Goodbye My Looooove
Theo Epstein is gone. As the October 31st deadline approached I read every kind of article, from every kind of sports writer, with every kind of opinion. Since then, more of the same. Theo and Larry Lucchino just couldn’t get along; Theo wants to walk away from baseball, tour with Pearl Jam, and do goodwill in Africa; Theo has greater ambitions, and wants to be the youngest president of baseball operations; Theo got tired of the media circus in Boston and New England; Theo didn’t have as much control as he’d like. That’s a lot of explanations for one man’s decision, but none of them explain why a Brookline native, a Yale graduate who had worked in baseball since he was 19(under Lucky no less), the first general manager to bring a World Series Trophy to Fenway since Woodrow Wilson was president, none of them explain why a twenty eight year old phenom would abandon his dream job three years in. “In eleven years its gonna be 1984, man, think about that!” Makes almost as much sense, maybe more.
Theo had an undeniably excellent three year reign in Boston. His first year, the Red Sox came within five outs of their first World Series in 17 years; yet the way that year would have lived on were it not for the successes of the team the following year. Theo assembled the 2004 Boston Red Sox, had Thanksgiving dinner with Curt and Shonda Schilling, snatched Kevin Millar from Japan, signed David Ortiz at a fraction of his current market value (“What good is mining nose gold if you can’t share it with the village people?”), signed Keith Foulke, who may have prematurely ended his career to bring the Sox to the promise land(which I consider more impressive and heroic than Schilling’s ankle, if only because Schilling is on the wrong side of 35, and Foulke is now only 33), shipped Nomar out for Dave Roberts, Orlando “Mighty Mouse” Cabrera, and the guy who tried to steal the ball from the final out, and in the end wound up pouring champagne over Terry Francona, Manny Ramirez, Trot Nixon, Jason Varitek, and even Dale Sveum. I will remember these things about him, along with images of him sitting beside John Henry and Tom Werner with a Poland Springs bottle(the camera always caught him mid-gulp), announcing signings and trades with a stoic confidence, and most of all, for 2004.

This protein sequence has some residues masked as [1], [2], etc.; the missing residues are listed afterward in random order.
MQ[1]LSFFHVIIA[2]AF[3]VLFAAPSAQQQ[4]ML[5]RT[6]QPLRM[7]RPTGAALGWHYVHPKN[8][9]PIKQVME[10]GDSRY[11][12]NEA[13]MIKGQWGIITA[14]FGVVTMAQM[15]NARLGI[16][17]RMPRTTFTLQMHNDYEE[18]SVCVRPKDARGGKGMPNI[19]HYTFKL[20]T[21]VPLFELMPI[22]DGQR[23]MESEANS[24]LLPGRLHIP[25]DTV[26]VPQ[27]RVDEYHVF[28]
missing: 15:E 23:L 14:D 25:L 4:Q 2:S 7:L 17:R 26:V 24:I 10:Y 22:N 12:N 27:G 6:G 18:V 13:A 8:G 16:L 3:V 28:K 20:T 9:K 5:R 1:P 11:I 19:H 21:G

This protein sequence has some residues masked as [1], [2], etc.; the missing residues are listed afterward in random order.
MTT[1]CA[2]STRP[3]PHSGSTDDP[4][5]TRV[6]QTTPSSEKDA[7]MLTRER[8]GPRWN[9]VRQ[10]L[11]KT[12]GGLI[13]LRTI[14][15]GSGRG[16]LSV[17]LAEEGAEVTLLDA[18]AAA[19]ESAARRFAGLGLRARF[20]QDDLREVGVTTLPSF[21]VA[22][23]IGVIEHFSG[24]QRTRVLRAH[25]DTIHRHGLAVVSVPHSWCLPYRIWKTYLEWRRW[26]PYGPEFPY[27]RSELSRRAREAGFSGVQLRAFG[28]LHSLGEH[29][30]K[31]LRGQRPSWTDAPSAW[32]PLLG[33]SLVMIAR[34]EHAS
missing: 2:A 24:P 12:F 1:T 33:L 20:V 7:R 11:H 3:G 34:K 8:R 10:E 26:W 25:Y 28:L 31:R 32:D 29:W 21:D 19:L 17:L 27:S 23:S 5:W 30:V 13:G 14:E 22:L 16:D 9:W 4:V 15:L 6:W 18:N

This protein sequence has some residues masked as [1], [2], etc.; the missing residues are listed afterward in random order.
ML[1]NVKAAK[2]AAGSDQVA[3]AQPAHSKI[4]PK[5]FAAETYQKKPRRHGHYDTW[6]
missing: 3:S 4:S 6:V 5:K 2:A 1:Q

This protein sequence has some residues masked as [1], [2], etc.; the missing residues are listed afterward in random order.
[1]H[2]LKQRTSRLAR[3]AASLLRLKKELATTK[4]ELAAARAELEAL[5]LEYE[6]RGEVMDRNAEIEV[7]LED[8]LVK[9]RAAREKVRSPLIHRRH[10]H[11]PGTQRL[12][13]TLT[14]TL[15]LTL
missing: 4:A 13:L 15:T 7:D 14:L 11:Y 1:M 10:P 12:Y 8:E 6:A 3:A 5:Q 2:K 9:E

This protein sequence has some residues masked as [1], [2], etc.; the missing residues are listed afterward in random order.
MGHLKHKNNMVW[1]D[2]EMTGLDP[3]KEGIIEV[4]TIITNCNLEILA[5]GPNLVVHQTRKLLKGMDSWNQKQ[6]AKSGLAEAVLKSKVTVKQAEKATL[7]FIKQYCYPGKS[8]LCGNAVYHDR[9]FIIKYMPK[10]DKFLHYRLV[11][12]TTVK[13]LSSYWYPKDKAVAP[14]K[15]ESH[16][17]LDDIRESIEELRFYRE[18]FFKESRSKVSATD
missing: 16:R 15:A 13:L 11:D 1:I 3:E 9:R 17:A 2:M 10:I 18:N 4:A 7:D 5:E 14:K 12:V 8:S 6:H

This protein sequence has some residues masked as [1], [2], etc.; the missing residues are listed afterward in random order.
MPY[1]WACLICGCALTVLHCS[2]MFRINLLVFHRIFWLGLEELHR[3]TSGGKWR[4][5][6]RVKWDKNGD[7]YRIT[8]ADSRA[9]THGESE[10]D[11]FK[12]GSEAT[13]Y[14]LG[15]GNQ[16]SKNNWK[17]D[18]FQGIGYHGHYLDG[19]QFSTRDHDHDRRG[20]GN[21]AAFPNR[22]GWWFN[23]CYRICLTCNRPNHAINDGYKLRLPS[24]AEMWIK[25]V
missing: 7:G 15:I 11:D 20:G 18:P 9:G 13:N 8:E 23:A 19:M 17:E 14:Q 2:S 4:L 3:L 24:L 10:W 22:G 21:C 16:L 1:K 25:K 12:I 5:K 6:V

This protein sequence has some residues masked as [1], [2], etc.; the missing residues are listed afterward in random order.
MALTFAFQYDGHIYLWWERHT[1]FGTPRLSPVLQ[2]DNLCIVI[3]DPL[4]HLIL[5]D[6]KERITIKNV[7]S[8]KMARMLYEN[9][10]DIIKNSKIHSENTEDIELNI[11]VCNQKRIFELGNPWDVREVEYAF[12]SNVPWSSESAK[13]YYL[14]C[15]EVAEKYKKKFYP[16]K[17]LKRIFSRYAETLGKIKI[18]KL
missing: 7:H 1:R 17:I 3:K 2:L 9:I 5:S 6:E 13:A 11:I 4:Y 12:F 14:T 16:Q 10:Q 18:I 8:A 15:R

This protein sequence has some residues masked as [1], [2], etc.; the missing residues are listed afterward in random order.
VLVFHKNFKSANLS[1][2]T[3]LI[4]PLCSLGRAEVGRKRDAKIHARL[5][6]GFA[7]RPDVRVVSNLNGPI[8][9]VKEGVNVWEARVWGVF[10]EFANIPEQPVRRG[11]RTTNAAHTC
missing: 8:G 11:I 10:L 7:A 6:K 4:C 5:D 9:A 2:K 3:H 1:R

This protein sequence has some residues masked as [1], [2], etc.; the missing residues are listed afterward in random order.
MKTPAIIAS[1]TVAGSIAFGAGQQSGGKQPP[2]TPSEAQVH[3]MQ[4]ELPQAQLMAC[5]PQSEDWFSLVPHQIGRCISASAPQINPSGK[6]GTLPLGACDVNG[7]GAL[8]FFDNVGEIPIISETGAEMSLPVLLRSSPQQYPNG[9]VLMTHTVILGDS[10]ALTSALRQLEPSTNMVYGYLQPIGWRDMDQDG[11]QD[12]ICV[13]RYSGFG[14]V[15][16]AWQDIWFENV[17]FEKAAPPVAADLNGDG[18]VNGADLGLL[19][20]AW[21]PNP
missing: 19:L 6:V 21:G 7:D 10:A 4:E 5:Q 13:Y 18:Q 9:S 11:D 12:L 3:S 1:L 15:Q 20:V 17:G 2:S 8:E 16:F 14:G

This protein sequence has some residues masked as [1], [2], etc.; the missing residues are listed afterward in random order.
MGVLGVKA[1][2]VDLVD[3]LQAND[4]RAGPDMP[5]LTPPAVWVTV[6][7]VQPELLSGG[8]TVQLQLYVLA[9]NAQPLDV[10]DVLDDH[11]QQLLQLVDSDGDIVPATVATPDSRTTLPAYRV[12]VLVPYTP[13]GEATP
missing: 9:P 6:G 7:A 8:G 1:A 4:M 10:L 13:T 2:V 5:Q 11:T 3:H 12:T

When people point out the number of deals that didn’t work out in his favor, and then ultimately did(Vazquez, Contreras, A-Rod/Ordonez) I can only think about the G.M.’s who came before him, the inconceivably inept general managers who made incomprehensible moves day in and day out, ran popular stars out of town like it was their job, raised ticket prices, and didn’t seem to give a fuck about the fans; those men may have had plans, and backup plans, and backup plans for their backup plans, but for them, NONE of them ever worked out.
Theo we could trust, and that’s what I’ll miss. When he took over he and the new ownership group said they would rebuild the farm system. Three years later, as the door catches his heels, we can look to the roster and see names like Jon Papelbon, John Lester, Manny Delcarmen, Anibel Sanchez, Craig Hansen, Dustin Pedroia, Hanley Ramirez, and Kelly Shoppach. After 2003, when it was clear the team needed a starter to pair with Pedro and a closer(after the closer-by-committee proved to be disastrous), he signed Foulke and dealt for Schilling. This past season, he refused to deal prospects for immediate gratification. When his plan A failed, he moved to plan B, but he never mortgaged the future or reacted in panic. Theo we could trust.